Publication — IRIC
Loss of Erk3 function in mice leads to intrauterine growth restriction, pulmonary immaturity, and neonatal lethality.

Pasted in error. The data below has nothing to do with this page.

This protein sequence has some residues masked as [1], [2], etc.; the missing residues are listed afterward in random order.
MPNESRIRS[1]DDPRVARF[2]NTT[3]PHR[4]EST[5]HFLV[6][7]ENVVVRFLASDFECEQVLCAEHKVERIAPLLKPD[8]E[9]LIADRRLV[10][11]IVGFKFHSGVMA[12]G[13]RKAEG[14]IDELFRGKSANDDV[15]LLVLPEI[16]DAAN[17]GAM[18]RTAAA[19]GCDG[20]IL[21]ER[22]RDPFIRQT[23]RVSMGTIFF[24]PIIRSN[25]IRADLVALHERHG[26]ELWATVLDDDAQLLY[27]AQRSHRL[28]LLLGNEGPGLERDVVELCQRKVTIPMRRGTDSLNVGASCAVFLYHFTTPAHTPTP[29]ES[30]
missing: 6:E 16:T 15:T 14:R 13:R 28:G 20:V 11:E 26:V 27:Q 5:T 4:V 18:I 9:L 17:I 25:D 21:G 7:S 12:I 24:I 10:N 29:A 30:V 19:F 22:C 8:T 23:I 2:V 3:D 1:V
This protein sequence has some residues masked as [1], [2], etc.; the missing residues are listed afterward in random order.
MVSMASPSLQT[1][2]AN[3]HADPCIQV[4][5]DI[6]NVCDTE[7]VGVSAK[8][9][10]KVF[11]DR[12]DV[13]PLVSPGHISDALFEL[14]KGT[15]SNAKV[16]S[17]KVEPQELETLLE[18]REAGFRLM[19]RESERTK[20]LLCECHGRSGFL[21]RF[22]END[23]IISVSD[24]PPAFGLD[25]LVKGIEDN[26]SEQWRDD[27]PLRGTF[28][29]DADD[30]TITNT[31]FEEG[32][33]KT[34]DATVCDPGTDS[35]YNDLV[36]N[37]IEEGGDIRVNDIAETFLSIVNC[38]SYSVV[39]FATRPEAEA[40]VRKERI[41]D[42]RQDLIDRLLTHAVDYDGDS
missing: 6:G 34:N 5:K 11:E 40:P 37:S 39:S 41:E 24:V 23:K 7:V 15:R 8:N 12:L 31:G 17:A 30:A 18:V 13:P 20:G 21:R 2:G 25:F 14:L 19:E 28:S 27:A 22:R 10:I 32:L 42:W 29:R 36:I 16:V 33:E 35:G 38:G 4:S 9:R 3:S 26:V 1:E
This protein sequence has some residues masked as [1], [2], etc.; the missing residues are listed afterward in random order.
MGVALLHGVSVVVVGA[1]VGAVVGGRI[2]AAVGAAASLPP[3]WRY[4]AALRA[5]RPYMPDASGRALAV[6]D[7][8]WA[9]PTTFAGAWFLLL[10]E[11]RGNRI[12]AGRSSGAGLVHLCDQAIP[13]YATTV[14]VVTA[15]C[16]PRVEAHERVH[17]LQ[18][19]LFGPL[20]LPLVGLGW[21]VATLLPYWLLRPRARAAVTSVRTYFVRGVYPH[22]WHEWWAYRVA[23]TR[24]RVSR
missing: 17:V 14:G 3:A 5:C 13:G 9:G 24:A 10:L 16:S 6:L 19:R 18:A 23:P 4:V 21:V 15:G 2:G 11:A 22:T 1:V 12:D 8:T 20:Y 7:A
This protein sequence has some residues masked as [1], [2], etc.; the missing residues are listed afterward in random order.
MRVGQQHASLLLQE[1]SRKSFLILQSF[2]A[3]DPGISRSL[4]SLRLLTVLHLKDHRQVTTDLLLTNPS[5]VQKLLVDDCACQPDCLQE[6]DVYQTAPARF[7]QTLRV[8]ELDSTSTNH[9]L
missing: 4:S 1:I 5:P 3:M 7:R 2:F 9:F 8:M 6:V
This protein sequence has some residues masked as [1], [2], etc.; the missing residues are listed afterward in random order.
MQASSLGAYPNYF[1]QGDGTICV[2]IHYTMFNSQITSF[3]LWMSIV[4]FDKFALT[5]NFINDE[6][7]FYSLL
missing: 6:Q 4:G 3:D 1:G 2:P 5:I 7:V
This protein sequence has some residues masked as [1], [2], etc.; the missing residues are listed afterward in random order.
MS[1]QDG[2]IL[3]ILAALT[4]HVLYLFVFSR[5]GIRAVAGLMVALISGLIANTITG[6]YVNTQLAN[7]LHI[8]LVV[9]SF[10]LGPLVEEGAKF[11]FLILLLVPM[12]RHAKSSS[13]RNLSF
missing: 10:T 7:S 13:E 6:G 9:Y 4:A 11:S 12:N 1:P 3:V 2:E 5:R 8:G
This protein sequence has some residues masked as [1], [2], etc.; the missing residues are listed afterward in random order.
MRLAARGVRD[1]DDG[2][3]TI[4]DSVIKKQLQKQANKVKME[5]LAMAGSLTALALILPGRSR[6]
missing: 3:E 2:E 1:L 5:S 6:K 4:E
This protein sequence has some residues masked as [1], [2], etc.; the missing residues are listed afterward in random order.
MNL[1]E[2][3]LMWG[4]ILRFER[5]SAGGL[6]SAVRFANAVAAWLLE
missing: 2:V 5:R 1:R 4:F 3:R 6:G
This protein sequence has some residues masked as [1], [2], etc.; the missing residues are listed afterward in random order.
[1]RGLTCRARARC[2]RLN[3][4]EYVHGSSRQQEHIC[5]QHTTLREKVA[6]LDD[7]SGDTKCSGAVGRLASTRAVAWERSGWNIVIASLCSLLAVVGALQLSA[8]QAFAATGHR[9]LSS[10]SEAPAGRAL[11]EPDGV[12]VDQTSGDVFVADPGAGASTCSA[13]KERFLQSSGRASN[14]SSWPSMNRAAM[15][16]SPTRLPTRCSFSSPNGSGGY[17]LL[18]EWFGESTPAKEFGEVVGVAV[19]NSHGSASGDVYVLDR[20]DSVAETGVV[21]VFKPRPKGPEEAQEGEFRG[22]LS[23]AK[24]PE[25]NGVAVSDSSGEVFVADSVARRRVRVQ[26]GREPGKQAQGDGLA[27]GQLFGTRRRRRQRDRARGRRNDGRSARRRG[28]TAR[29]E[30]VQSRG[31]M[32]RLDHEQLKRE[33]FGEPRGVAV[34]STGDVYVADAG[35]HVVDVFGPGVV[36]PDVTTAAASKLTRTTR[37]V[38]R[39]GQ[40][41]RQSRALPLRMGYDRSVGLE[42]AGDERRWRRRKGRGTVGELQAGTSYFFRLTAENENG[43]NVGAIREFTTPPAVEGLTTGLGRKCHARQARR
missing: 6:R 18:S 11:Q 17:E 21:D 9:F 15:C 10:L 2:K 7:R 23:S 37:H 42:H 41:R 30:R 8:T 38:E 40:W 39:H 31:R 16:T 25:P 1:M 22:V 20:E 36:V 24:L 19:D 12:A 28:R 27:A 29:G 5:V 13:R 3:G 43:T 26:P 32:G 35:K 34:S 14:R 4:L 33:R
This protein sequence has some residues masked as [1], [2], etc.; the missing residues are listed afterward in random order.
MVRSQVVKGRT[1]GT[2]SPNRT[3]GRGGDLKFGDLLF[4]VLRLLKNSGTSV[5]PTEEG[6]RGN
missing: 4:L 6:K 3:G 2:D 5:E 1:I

Extracellular signal-regulated kinase 3 (Erk3) is an atypical member of the mitogen-activated protein (MAP) kinase family. No function has yet been ascribed to this MAP kinase. Here we show that targeted disruption of the Mapk6 gene (encoding Erk3) leads to intrauterine growth restriction, associated with marked pulmonary hypoplasia, and early neonatal death during the first day of life. Around 40% of Erk3(-/-) neonates die within minutes after birth from acute respiratory failure. Erk3-deficient mice have normal lung-branching morphogenesis, but show delayed lung maturation characterized by decreased sacculation, atelectasis, and defective type II pneumocyte differentiation. Interestingly, in utero administration of glucocorticoid promoted fetal lung maturity and rescued differentiation of type II cells, but failed to alter the neonatal lethality. We observed that loss of Erk3 retards intrauterine growth, as reflected by a marked reduction in fetal lung, heart, and liver weights, and by low body weight at birth. Importantly, we found that insulin-like growth factor (IGF)-2 levels are decreased in the serum of Erk3-deficient mice. Our findings reveal a critical role for Erk3 in the establishment of fetal growth potential and pulmonary function in the mouse.